The Tangled Life Of Kid Rock

Some artists separate their personalities and their work, but Kid Rock? Not so much. With albums like "Rock N Roll Jesus," "Rebel Soul," Cocky," and "Devil Without a Cause," there's not too much room for interpretation left.

The thing about Kid Rock is that he's in the headlines for more non-music news than musically related ones, and there's no denying that no matter how any single person feels about him, he's a highly polarizing figure. From his political views to his stance on social issues and his choices to use words that many find, well, unfortunate, there's not much that he leaves up for debate. But debate, people do — especially considering there just might be more than meets the eye.

Take the fact that although his early music helped create an image of living the hard life in Detroit, that was widely reported to not be the case at all when his childhood home went up for sale in 2018. The five-bedroom, 5.5-acre, 6,000-square-foot home — complete with pool, tennis court, and horse barn — hit the market for a whopping $600,000. It was a far cry from the hard life on the streets of Detroit that perhaps many fans imagined.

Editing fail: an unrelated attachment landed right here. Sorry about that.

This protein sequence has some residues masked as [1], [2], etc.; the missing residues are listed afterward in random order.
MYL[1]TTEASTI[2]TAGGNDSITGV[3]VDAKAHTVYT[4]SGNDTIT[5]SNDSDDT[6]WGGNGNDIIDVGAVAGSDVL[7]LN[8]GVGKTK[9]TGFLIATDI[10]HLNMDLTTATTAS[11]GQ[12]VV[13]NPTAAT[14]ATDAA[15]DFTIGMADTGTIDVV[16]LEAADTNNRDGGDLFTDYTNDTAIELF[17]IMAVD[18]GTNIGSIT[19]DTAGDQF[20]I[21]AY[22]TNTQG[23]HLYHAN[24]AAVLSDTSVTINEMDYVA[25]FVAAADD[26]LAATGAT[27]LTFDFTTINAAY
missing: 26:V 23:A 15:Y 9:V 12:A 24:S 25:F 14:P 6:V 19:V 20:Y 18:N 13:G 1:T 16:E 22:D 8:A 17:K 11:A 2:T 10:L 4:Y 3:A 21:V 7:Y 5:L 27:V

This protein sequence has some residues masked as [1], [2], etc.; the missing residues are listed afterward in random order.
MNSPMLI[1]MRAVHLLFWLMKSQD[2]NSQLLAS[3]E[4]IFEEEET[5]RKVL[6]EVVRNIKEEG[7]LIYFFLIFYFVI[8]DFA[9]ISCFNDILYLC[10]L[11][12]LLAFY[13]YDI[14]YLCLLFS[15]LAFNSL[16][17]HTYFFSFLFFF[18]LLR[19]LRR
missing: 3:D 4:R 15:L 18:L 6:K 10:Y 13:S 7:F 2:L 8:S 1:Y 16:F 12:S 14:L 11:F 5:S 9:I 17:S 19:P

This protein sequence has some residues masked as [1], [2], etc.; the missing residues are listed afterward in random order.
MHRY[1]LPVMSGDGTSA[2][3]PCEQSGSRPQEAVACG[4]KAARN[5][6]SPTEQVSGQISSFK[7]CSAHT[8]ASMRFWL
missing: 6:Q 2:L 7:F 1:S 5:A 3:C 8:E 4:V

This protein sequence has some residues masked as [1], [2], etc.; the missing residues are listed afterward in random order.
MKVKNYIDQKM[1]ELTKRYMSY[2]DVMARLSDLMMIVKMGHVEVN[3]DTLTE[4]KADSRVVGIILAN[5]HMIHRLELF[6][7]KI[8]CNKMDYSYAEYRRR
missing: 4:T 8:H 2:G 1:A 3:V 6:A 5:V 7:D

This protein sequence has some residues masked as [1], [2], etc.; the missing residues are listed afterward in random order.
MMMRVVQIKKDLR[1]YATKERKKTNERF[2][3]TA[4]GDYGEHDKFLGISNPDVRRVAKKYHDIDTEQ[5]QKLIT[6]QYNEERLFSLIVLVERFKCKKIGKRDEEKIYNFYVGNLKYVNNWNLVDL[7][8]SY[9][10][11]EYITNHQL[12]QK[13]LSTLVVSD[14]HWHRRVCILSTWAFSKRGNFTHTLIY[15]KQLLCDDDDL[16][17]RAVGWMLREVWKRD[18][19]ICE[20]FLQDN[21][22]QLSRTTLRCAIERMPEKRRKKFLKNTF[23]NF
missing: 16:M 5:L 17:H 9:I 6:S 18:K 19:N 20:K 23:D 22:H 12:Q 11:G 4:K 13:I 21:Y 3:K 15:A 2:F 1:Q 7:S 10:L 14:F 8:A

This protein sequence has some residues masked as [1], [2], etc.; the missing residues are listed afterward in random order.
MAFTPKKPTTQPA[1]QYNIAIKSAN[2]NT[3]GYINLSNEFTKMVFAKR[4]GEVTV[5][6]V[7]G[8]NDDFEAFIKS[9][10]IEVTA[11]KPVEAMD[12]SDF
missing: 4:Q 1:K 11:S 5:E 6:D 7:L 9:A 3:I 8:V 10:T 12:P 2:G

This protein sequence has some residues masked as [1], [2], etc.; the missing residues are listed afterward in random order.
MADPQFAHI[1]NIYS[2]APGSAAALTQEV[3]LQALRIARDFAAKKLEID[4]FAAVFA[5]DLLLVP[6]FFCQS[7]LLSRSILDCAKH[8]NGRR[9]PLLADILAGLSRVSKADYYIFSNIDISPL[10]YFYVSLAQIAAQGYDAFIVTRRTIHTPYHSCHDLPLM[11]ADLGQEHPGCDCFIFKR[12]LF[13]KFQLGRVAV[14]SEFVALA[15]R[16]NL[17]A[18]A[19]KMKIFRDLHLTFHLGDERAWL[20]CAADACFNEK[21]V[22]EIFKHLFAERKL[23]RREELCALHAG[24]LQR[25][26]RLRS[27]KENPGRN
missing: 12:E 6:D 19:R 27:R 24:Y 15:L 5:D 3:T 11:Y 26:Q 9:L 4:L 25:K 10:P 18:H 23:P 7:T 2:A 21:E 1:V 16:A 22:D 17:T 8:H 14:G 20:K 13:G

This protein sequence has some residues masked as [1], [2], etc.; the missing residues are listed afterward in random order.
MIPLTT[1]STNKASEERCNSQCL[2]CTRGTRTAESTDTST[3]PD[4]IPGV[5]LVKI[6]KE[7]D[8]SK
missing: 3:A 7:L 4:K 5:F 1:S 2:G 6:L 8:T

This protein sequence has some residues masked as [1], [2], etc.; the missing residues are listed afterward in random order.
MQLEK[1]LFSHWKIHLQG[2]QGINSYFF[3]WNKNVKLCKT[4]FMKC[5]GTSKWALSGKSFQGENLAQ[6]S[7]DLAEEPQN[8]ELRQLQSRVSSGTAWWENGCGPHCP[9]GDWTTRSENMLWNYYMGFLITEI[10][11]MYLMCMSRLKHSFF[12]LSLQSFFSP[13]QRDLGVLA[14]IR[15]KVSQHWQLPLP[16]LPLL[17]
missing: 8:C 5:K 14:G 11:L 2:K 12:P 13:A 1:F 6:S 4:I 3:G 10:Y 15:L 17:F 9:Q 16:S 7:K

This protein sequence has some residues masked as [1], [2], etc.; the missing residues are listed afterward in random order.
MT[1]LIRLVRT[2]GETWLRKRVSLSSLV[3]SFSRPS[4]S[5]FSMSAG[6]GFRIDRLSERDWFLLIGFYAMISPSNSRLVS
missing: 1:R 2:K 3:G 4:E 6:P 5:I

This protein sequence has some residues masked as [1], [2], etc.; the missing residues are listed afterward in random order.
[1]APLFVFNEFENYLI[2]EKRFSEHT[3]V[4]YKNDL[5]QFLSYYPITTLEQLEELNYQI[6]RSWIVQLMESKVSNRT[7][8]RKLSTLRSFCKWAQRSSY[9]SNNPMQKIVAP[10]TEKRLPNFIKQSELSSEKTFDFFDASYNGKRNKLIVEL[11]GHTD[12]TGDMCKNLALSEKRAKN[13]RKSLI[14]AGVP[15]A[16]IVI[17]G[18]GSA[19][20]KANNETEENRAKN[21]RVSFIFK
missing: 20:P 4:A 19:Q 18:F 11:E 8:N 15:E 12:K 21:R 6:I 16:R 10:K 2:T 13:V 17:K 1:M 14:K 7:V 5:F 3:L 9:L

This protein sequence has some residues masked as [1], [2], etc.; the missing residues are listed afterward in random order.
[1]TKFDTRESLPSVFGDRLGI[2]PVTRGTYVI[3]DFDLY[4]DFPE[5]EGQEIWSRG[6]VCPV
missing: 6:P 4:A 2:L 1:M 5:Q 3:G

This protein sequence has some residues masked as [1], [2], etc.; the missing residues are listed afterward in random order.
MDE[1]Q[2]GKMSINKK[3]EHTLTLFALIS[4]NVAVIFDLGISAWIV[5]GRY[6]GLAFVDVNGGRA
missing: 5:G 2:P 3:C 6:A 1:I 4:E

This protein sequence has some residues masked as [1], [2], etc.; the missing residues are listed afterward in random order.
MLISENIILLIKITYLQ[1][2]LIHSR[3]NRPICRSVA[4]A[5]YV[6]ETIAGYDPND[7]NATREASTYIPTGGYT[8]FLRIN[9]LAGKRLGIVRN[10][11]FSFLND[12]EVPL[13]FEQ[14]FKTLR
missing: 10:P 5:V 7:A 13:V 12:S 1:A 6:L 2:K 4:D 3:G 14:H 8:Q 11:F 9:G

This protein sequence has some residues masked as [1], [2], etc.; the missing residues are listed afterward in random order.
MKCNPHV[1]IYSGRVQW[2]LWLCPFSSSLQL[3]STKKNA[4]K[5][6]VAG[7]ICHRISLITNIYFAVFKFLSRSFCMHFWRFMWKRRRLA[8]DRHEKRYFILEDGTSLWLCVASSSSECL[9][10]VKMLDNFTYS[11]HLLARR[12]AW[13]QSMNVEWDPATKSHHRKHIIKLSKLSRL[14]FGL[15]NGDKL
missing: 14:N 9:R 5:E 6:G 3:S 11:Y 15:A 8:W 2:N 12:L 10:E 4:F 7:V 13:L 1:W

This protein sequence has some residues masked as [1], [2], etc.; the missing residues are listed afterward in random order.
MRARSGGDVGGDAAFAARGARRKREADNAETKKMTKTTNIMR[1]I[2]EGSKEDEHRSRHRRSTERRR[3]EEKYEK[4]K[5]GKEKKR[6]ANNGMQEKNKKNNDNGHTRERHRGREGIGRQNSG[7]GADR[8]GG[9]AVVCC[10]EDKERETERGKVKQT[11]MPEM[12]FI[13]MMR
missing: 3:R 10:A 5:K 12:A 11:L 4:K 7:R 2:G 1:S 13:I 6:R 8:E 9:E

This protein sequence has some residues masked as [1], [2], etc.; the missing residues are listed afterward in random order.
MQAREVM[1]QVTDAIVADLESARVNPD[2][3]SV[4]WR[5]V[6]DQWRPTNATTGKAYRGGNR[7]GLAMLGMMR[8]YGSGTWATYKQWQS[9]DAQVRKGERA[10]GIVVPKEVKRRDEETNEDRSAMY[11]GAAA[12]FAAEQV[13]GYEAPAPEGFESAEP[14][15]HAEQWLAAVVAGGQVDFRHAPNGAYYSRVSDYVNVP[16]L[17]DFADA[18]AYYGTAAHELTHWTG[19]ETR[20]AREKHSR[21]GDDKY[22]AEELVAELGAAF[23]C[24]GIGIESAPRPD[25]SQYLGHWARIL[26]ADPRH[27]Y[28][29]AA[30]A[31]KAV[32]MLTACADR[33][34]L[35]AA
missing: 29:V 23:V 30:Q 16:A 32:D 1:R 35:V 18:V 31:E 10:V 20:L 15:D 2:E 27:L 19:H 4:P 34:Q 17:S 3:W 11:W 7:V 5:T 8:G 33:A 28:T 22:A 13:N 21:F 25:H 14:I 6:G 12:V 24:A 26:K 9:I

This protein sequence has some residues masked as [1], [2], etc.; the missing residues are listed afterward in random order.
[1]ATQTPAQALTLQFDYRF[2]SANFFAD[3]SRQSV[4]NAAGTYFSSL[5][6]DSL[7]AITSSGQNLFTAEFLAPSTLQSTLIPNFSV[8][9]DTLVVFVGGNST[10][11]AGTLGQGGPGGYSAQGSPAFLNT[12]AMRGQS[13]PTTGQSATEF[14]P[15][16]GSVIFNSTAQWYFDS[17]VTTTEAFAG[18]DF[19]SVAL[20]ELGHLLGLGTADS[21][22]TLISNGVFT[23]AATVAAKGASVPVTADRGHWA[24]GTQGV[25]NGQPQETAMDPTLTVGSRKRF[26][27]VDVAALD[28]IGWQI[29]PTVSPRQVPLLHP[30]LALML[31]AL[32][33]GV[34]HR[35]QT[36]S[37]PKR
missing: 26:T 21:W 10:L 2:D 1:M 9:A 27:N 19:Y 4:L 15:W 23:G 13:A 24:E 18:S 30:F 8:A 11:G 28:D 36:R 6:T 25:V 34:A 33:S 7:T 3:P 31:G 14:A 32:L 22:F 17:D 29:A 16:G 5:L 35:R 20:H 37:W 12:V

So, like any celebrity, there's plenty of good, bad, and surprisingly strange to talk about. 

It's unclear what happened with Pamela Anderson

Back in 2007, Kid Rock was fresh out of his very short-lived marriage to Pamela Anderson and told Rolling Stone that part of his method for getting over her was to throw down with her other ex-husband, Tommy Lee, at an MTV event. "It was a full swing. I don't got big guns, but I know how to throw a punch," he boasted. 

She also wrote about what caused the break-up of their brief marriage in her book "Love, Pamela" (via Rolling Stone) and put the blame squarely on his shoulders. Anderson said that he had thrown a temper tantrum at a screening of "Borat," calling her every name in the book and then some when he saw her part in the movie. The writing was on the wall, and had, after all, some help from Rock's family: His mother had apparently shown up to his wedding to the PETA-supporting Anderson dressed in a floor-length fur coat.